Smartphone cameras are incredibly sophisticated now. They allow us to have so much technology at our finger tips. And bonus, you don’t have to lug a heavy camera around.
But it’s one thing to have the technology in our pocket to create great photos, but HOW do we create scroll stopping images?
Here’s some simple tips to help you:
Are you holding the camera straight?
This sounds insanely obvious but it can make a big difference to how pleasing to the eye a photo is. One simple tip is to find a straight line in the photo you’re taking to align your camera frame with.
This could be a door frame, a horizon, a table, a lampost – whatever works.
If you have your grid turned on (it’s in your camera settings) it can also help you work out if you’re taking the photo straight.
Light is so important to photography. If at all possible, take as many photos as you can outside. If you can’t – take your photos next to a window and turn off any normal lights in the house (artificial lights create an unpleasant orangey look to photos).
Notice natural light and use it to your advantage
- If there are shadows falling in a pretty way photograph them.
- If a stream of light is falling on a person or an object in an interesting way snap it (or make the person stand in the stream of light).
- Are there reflections in a puddle or in a window? Take some photos and see how they turn out.
- If you’re taking a photo of a friend – notice where the light is and get them to stand in different positions in relation to the light to create different effects. If they stand directly in front of the light it will be a very bright clear photo, if the light is coming from the side it will be softer and more flattering, if the light is coming from behind it will create a silhouette.
When we look at a photo our eye is naturally drawn along lines. By thinking about how you place these leading lines in your composition, you can affect the way we view the image, pulling us into the picture, towards the subject, or on a journey “through” the scene.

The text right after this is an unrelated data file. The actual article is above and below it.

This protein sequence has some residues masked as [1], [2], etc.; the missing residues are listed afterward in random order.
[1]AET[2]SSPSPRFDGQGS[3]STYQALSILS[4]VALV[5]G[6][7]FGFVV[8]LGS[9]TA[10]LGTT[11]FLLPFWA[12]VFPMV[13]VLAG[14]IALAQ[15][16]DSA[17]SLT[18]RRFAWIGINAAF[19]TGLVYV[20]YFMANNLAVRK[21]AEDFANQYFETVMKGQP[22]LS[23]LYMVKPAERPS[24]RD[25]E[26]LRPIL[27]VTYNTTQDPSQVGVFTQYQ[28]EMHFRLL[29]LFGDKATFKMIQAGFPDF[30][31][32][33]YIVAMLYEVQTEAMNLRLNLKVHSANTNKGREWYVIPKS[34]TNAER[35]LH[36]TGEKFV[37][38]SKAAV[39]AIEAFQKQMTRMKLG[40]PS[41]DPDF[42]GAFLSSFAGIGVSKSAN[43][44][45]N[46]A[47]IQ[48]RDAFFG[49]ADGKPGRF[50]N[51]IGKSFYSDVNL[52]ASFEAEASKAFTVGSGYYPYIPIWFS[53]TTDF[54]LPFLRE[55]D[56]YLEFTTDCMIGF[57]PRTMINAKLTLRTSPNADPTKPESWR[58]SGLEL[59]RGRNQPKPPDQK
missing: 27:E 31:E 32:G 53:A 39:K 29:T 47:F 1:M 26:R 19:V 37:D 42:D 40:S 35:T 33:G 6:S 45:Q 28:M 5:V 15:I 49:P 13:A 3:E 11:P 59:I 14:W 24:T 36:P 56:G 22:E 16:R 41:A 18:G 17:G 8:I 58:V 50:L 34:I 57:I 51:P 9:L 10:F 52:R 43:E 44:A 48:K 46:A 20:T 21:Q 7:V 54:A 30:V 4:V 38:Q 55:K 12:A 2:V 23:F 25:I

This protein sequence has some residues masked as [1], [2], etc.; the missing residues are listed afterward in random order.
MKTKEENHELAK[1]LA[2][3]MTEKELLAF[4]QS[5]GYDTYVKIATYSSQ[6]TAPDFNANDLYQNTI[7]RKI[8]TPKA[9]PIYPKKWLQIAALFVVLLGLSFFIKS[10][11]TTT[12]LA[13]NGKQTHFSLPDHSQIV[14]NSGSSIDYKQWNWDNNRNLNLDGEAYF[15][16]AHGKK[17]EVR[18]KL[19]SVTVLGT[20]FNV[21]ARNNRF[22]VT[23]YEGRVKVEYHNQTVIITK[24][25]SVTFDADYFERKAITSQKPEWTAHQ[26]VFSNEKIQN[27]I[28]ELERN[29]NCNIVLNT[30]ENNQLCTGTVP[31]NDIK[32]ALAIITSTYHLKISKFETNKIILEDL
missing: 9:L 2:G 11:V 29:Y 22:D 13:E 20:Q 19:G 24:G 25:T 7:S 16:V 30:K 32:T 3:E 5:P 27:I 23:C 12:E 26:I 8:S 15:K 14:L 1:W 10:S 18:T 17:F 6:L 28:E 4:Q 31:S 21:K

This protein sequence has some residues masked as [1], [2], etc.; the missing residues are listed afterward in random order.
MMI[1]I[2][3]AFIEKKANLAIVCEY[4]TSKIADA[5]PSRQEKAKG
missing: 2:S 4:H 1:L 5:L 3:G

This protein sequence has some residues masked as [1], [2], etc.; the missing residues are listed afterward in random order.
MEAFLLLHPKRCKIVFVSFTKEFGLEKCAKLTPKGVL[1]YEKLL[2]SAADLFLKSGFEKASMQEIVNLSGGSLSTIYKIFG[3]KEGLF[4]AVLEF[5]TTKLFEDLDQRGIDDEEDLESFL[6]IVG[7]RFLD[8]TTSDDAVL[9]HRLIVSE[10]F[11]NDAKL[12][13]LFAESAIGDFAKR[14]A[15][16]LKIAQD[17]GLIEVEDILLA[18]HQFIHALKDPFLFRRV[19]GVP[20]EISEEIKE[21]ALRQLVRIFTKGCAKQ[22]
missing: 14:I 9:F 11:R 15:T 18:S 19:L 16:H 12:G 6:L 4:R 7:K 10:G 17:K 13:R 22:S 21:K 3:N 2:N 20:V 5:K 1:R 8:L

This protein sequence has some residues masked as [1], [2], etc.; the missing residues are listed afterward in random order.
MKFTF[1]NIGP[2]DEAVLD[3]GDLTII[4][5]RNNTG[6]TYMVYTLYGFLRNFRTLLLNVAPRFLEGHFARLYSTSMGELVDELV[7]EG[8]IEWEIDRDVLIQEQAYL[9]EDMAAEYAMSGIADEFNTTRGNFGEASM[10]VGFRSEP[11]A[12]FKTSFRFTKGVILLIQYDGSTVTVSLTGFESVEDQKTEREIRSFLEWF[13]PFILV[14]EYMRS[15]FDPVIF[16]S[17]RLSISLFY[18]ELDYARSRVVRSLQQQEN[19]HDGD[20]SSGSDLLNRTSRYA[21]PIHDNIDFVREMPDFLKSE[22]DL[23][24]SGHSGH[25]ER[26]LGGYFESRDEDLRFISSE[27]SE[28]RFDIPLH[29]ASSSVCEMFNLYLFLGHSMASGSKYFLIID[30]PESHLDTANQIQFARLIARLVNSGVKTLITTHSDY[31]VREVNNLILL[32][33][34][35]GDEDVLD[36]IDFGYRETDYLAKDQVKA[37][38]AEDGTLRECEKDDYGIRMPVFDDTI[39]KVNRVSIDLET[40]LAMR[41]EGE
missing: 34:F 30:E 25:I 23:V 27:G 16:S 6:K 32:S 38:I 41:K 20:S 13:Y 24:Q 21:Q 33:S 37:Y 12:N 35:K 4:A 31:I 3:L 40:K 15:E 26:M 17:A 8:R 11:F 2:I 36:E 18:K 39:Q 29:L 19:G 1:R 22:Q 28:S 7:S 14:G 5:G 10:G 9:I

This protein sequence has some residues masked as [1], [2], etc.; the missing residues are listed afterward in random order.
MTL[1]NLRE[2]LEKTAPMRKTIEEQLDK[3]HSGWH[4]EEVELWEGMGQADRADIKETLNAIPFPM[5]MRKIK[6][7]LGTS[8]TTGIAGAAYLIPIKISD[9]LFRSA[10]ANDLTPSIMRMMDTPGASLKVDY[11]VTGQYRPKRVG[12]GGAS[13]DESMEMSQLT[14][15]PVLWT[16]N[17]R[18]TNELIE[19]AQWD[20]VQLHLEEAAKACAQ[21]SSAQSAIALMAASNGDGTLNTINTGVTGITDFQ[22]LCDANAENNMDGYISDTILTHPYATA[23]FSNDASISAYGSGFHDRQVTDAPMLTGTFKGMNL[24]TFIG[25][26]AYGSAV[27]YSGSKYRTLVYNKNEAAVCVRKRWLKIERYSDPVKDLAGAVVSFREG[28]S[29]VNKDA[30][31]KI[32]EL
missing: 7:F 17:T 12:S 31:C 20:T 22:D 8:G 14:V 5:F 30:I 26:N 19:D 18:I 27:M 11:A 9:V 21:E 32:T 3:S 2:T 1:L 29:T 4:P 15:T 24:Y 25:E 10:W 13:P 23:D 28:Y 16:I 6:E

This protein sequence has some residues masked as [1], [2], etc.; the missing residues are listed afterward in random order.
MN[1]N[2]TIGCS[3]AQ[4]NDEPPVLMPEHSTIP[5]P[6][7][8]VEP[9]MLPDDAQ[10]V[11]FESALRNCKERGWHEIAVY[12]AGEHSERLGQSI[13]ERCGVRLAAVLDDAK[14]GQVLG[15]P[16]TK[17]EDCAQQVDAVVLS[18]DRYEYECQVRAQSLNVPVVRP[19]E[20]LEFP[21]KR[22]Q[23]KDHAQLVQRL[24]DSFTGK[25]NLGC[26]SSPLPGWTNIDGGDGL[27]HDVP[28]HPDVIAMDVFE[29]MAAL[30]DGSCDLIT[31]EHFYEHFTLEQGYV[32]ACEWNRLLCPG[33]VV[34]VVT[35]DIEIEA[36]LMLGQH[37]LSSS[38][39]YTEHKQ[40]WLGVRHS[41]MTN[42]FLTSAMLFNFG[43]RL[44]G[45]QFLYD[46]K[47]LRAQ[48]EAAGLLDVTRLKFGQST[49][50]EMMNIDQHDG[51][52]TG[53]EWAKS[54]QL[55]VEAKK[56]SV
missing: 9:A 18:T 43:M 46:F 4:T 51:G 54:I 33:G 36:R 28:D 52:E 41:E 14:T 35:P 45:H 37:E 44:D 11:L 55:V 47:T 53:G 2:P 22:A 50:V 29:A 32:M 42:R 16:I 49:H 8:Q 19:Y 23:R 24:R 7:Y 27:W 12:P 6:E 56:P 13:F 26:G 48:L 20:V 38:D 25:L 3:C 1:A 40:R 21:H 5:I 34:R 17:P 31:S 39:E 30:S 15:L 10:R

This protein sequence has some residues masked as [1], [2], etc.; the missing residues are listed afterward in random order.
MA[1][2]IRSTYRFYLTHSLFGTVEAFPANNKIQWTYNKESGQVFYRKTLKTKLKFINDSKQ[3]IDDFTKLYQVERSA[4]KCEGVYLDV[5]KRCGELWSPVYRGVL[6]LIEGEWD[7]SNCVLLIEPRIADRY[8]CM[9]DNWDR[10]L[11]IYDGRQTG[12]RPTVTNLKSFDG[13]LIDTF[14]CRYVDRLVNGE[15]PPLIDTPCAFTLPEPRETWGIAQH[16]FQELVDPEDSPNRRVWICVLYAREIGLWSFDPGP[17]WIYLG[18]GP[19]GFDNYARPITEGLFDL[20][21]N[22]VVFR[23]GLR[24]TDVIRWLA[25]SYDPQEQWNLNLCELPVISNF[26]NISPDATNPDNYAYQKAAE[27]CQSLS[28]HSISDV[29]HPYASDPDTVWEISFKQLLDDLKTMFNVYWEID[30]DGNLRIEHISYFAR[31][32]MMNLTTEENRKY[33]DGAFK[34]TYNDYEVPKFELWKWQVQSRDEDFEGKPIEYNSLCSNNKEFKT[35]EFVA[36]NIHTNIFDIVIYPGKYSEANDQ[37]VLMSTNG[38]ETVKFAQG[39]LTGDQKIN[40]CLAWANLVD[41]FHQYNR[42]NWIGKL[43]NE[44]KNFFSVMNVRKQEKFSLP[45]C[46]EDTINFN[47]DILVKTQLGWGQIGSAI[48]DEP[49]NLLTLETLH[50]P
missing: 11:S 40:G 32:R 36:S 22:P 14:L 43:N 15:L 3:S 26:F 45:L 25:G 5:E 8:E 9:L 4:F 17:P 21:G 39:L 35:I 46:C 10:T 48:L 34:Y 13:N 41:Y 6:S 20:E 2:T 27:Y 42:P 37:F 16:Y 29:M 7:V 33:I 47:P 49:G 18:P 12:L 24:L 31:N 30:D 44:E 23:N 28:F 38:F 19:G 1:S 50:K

Rules of Thirds
Imagine that your image is divided into 9 equal segments by 2 vertical and 2 horizontal lines. The rule of thirds says that you should position the most important elements in your scene along these lines, or at the points where they intersect.
Doing so will add balance and interest to your photo.
To superimpose this grid on your smartphone camera just turn it on in your camera settings.
It’s very easy to fall into the trap of only ever showing the world you see from your own perspective. But often the most impactful images are those that take us to another angle to show us something familiar in a way we haven’t seen.
Try from above, or from below. Alternatively crouch down and take a photo from low down. Or experiment with tilting your camera at different angles until you hit on something interesting.
Make Your Subject Feel Comfortable
If you’re taking a photo of somebody one of the most important things you can do is make that person feel super comfortable. Your objective is to make them forget their photo is being taken. Ask them questions, make them laugh, gossip, chat and while you’re at it, just take a shed load of photos because one of them will be a good ‘un!
It’s amazing what a difference you can make to a photo with a bit of editing. Either in your smartphone editing feature or with free apps such as VSCO or Snapseed. For example you can brighten and clarify a dull photo and literally bring it to life. Add a filter as well and you’re laughing. Also if you’re photo is a bit wonky, use a straigtening tool to sort it out. And if your photo is looking a bit messy and chaotic, cropping it to give the photo a clearer focus and feel can make a big difference.
Do go and try these tips, but there are loads of other great articles online if you want to learn more. Happy snapping!
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